Convict Cichlid Care and Breeding Guide

Convict Cichlid Care and Breeding Guide


Among the least demanding fish is the convict cichlid. It also boasts of an interesting personality. In fact, many hobbyists love to observe how the couples take proper care of their juveniles. That is not all, they do not easily tolerate other types of fish. The couple love to be in their own tank, more so when they have their young ones about.

Its ranking among the cichlids is 3rd after Angel fish and Oscar. The name “convict” stems from the white and black stripes that alternate on its profile. White and black stripes on garments worn by prisoners resemble the fish.

Appearance of Convict Cichlid

Just as earlier described, the fish enjoys colorful black and white stripes on its body. Some people have even nicknamed it the zebra. It has an almost oval, stocky shape. It also spots pointed anal as well as dorsal fins.

The males can reach lengths of up to 13 to 15cm. On the other hand, females are slightly smaller and can reach 8 to 10cm in length. Their varying body sizes make it easy to identify the males and even females.

Even though they are known to spot stripes on their forms, body colors vary. While others are blue gray, some are lavender while others are cream. The dark bands running vertically around the body end somewhere near the head. One last band forms a ‘u’ shape close to the sparkling eyes. The convict fish fins are clear to almost light yellow.

The fish comes in a variety of colors. Some are pink, others white and there is the pseudo albino variety too. Cream convicts are available as well. The male colors are more of a monotone while the females spot a patch of orange on their stomach.

Like all cichlids, the convict has well developed teeth located in its throat. The regular teeth are found in its mouth too. At the back of their pelvic, dorsal, anal and pectoral fins, are spiny rays that help keep predators at bay. The front parts of the fins are soft. They help with free yet effortless movement inside water. They are not fast swimmers.

As opposed to other types of fish, the convict has one nostril on either side of its head. After drawing in water, the fish samples the liquid to test if there are certain smells before finally expelling it. Water can be sampled for longer or shorter periods depending on how weak or strong the smell is.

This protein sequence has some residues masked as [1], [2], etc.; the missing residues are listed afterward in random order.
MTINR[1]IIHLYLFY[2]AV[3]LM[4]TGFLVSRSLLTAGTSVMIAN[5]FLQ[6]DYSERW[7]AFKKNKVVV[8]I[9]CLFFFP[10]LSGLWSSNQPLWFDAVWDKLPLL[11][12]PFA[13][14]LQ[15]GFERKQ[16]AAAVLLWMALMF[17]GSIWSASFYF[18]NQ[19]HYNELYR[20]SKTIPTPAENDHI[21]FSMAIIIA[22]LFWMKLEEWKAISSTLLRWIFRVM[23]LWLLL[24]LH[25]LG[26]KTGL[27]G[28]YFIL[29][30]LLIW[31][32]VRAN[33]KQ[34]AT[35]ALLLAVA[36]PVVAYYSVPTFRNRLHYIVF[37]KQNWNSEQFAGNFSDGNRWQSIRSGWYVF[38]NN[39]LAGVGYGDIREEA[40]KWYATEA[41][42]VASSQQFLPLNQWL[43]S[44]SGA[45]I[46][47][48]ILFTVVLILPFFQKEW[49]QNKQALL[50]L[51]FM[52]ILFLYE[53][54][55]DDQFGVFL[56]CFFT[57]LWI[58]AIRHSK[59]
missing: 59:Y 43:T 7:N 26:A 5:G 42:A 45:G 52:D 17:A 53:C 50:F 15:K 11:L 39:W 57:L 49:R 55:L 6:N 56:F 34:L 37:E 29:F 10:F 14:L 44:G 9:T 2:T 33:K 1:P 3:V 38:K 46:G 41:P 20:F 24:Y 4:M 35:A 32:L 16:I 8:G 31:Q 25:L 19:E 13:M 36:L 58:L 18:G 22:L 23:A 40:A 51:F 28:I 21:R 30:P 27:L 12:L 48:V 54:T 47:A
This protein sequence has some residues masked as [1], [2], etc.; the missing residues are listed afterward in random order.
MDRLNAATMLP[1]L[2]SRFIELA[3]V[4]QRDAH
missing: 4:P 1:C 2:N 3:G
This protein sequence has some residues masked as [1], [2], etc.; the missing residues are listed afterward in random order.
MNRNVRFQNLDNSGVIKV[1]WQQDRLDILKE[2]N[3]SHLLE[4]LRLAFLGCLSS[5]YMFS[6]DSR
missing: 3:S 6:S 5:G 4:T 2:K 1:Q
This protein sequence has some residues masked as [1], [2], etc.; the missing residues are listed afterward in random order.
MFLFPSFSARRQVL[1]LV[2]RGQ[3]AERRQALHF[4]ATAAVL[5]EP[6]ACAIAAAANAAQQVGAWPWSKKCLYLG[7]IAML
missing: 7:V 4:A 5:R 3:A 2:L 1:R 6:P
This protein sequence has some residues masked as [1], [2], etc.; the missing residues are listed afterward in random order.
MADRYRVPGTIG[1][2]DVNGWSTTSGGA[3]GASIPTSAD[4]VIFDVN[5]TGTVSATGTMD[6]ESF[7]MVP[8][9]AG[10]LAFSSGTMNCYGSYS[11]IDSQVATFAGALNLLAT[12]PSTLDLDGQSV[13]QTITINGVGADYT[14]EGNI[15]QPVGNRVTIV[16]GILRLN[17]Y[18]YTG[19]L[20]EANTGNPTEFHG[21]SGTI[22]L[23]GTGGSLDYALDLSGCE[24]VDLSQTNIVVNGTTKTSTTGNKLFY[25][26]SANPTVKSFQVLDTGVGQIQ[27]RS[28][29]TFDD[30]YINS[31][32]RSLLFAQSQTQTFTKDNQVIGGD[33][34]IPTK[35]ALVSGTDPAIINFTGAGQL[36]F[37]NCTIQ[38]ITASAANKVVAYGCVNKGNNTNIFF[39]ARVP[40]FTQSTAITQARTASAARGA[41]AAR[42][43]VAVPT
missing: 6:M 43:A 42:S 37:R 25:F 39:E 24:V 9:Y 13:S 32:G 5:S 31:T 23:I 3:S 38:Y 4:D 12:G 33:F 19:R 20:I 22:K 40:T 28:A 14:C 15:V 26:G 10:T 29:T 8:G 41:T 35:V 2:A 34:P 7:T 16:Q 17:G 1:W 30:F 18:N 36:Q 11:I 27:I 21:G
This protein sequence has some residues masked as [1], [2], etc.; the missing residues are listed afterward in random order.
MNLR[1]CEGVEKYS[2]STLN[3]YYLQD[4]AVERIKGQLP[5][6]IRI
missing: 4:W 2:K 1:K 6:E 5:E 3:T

The cichlid can live for about ten years or more. In the wild, some are known to live to be 20 years.


Scientifically known as Archocentrus nigrofasciatus, the convict cichlid is native to Central America. Countries that harbor the fish include Guatemala, Costa Rica, Panama and Atlantic slopes found in the Honduras. In the IUCN Red List, the convict is not featured.

In its wild habitat, the convict cichlid is known to dwell in rocky areas with caves where they hide away from predators. They also hunt for their foods in rock crevices. Other places they dwell in include springs and warm pools. They rarely settle in open areas.

Tank Requirements

They are happier when they are offered larger tank space with plenty of rock crevices to hide in. To keep them healthy, the convict fish can be offered the following tank parameters:

  • need good water movement
  • warm brackish water
  • pH range of about 6.0 and 8.0
  • water gravity of not less than 0.0002
  • moderate to low light
  • salinity of about 10% of normal water

A large sized tank of at least 20 gallons for a juvenile. In case the fish is slightly bigger, the tank should be between 40 and 80 gallons. For two large sized convict cichlids about to breed, the tank should be even bigger.

At the bottom of the tanks, put in some rocks with crevices, driftwood, roots and sand. Have some floating plants to provide a canopy. They love to swim in tanks with subdued lighting conditions. Since they are aggressive, ensure the plants are well anchored.


It is an omnivore that does not have many demands when it comes to feeding. No wonder it is considered an easy fish to keep. The convict eats a variety of foods without a problem. The foods to provide include:

  • worms
  • beef heart
  • frozen foods
  • frozen shrimp
  • cichlid pellets and flakes
  • vegetables like spirulina and blanched lettuce

Feed the fish small amounts of foods at least twice each day. Ensure the food is in small pieces that are easy to digest. Add supplements to help in their overall health. Vitamins should not be forgotten too.


Convict cichlids are referred to as cave spawners. Unlike other types of fish that are difficult to breed in captivity, these ones have very few requirements to actually breed. The pair shake their heads in a fanciful dance before the male positions itself vertically. It turns a darker color. The female dances and then they dig up places in the substrate for the female to lay her eggs.

As soon as 20-30 eggs are laid, the male fertilizes them. This happens a number of times until the eggs are anywhere from 100-300. After the eggs are laid, the male keeps vigil. They are known to be very protective of both eggs and fry.

After 48-72 hours, the eggs hatch. After about a week, the fry are able to swim freely. They can be fed baby brine shrimp and powdered flake. In about 3 weeks, the juveniles are mature and can feed on full flakes.

During these times, the couples protect their young ones and are likely to be aggressive towards the other tankmates. It would be a good idea to keep other fish in another tank during this time.


It is an aggressive fish that can be kept with other big sized fish that are not easily pushed over. Avoid housing it with peaceful fish species.

Fish types that can share a tank with the convict cichlid are green terror, rainbow cichlid and blue Acara.

The convict cichlid is an interesting fish for the aquarium. Keeping it offers a hobbyist the opportunity to observe a rare phenomenon of couples protecting their fry.


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